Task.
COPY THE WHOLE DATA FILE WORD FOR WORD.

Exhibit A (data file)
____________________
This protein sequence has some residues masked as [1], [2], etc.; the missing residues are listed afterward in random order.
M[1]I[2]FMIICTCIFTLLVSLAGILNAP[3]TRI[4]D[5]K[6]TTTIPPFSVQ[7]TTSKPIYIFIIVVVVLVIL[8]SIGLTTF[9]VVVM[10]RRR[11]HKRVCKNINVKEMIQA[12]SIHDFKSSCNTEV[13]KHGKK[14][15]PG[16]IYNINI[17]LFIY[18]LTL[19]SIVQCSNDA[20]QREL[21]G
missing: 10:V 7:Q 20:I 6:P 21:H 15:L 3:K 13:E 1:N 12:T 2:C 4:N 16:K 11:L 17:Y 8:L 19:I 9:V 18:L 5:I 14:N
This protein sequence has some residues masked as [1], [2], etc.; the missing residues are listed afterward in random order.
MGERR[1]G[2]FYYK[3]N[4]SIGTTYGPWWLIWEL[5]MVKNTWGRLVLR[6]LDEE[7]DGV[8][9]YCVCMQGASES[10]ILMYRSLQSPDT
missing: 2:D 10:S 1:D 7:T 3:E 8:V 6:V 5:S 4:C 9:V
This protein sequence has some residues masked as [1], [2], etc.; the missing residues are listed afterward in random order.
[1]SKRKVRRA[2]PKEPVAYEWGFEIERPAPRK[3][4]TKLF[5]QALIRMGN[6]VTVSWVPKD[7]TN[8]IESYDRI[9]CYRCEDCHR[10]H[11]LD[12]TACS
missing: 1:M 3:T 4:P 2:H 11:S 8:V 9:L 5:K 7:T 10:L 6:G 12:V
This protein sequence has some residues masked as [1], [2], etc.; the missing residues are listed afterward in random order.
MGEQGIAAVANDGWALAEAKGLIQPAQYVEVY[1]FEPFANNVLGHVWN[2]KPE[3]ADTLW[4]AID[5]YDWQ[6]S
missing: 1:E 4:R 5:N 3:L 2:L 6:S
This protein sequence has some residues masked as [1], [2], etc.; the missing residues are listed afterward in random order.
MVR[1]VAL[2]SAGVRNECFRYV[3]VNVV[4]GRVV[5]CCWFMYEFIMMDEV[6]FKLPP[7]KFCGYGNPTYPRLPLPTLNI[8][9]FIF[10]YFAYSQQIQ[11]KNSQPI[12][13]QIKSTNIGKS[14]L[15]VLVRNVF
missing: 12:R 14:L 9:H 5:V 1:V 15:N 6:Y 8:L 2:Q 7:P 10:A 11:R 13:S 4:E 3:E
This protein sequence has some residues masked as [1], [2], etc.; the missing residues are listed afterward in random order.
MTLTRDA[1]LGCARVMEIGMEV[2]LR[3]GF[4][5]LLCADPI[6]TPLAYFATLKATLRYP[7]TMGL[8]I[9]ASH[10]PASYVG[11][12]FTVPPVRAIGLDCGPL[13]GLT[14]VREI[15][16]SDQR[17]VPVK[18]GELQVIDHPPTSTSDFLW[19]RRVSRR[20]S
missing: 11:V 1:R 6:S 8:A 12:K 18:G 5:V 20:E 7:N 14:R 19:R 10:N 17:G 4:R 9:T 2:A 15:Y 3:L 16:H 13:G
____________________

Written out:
This protein sequence has some residues masked as [1], [2], etc.; the missing residues are listed afterward in random order.
M[1]I[2]FMIICTCIFTLLVSLAGILNAP[3]TRI[4]D[5]K[6]TTTIPPFSVQ[7]TTSKPIYIFIIVVVVLVIL[8]SIGLTTF[9]VVVM[10]RRR[11]HKRVCKNINVKEMIQA[12]SIHDFKSSCNTEV[13]KHGKK[14][15]PG[16]IYNINI[17]LFIY[18]LTL[19]SIVQCSNDA[20]QREL[21]G
missing: 10:V 7:Q 20:I 6:P 21:H 15:L 3:K 13:E 1:N 12:T 2:C 4:N 16:K 11:L 17:Y 8:L 19:I 9:V 18:L 5:I 14:N
This protein sequence has some residues masked as [1], [2], etc.; the missing residues are listed afterward in random order.
MGERR[1]G[2]FYYK[3]N[4]SIGTTYGPWWLIWEL[5]MVKNTWGRLVLR[6]LDEE[7]DGV[8][9]YCVCMQGASES[10]ILMYRSLQSPDT
missing: 2:D 10:S 1:D 7:T 3:E 8:V 6:V 5:S 4:C 9:V
This protein sequence has some residues masked as [1], [2], etc.; the missing residues are listed afterward in random order.
[1]SKRKVRRA[2]PKEPVAYEWGFEIERPAPRK[3][4]TKLF[5]QALIRMGN[6]VTVSWVPKD[7]TN[8]IESYDRI[9]CYRCEDCHR[10]H[11]LD[12]TACS
missing: 1:M 3:T 4:P 2:H 11:S 8:V 9:L 5:K 7:T 10:L 6:G 12:V
This protein sequence has some residues masked as [1], [2], etc.; the missing residues are listed afterward in random order.
MGEQGIAAVANDGWALAEAKGLIQPAQYVEVY[1]FEPFANNVLGHVWN[2]KPE[3]ADTLW[4]AID[5]YDWQ[6]S
missing: 1:E 4:R 5:N 3:L 2:L 6:S
This protein sequence has some residues masked as [1], [2], etc.; the missing residues are listed afterward in random order.
MVR[1]VAL[2]SAGVRNECFRYV[3]VNVV[4]GRVV[5]CCWFMYEFIMMDEV[6]FKLPP[7]KFCGYGNPTYPRLPLPTLNI[8][9]FIF[10]YFAYSQQIQ[11]KNSQPI[12][13]QIKSTNIGKS[14]L[15]VLVRNVF
missing: 12:R 14:L 9:H 5:V 1:V 15:N 6:Y 8:L 2:Q 7:P 10:A 11:R 13:S 4:E 3:E
This protein sequence has some residues masked as [1], [2], etc.; the missing residues are listed afterward in random order.
MTLTRDA[1]LGCARVMEIGMEV[2]LR[3]GF[4][5]LLCADPI[6]TPLAYFATLKATLRYP[7]TMGL[8]I[9]ASH[10]PASYVG[11][12]FTVPPVRAIGLDCGPL[13]GLT[14]VREI[15][16]SDQR[17]VPVK[18]GELQVIDHPPTSTSDFLW[19]RRVSRR[20]S
missing: 11:V 1:R 6:S 8:A 12:K 18:G 5:V 20:E 7:N 14:R 19:R 10:N 17:G 4:R 9:T 2:A 15:Y 3:L 16:H 13:G